Make sure both the parent(s) and student(s) start looking at colleges early. The saying, "the earlier, the better" is true when it comes to college. That goes the same for scholarships since college fees are steady increasing at least two-three grand each year therefore the more money for scholarships, the less both parties will have to go into debt. Extracurriculars are okay but students should take their studies seriously; having their essay writing skills polished and SAT/ACT preparation courses done once they become eligible to apply for scholarships as well as search for what they want to study once they get to college. Scholarships for undeclared majors are slim so have an ideal, research it, and get an internship or at least get some hands-on experience before going to college. Afterwards, both student(s) and parent(s) look, pick, and visit together at least five schools to choose from that will most benefit you pocketwise and maintain a balance in your student(s) studies, social life, and their involvement in student activities as well as look into studying aboard (doing this before college is prefered) for graduate school to make the best college experience great.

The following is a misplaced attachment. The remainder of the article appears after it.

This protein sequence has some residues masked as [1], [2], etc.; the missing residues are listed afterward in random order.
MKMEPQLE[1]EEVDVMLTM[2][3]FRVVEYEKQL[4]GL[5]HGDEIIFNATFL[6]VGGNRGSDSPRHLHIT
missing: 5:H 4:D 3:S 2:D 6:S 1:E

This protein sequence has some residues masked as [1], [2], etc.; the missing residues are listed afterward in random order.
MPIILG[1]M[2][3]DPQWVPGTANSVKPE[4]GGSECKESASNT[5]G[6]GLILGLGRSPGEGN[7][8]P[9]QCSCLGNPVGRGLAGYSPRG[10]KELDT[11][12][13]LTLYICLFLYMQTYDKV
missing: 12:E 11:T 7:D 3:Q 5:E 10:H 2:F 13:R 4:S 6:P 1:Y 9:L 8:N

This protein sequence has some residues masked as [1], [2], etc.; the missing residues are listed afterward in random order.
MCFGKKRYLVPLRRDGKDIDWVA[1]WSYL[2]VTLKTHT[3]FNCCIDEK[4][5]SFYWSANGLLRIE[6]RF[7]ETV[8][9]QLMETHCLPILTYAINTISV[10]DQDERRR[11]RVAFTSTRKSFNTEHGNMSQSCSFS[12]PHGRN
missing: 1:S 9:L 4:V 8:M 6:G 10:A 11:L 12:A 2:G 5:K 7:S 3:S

Visiting colleges should be at the top of your priorities list when deciding where to spend the next four years of your life. Touring campuses not only allows you to get a feel for a particular school, but provides the opportunity to learn about and compare services. Before your visit prepare a list of questions you have and a checklist of what you want in a school. These will help you sift through the overwhelming amount of information you are about to receive. Also, though you risk minor embarrassment, it is important to bring a parent or someone else who has been through the college experience with you on your visit. Once you arrive on campus, try to get the fullest experience possible. Take an official tour, sit in on a class, eat in the dining facilities, and explore the surrounding community. Once you are in college, take advantage of free services such as tutoring and get involved immediately. Join a hall council, intra-mural sport, academic or social club. Extra-curricular activities not only open the door to internships and travel opportunities, they help you adjust quicker and make more friends. Live it up. College is an incredible experience.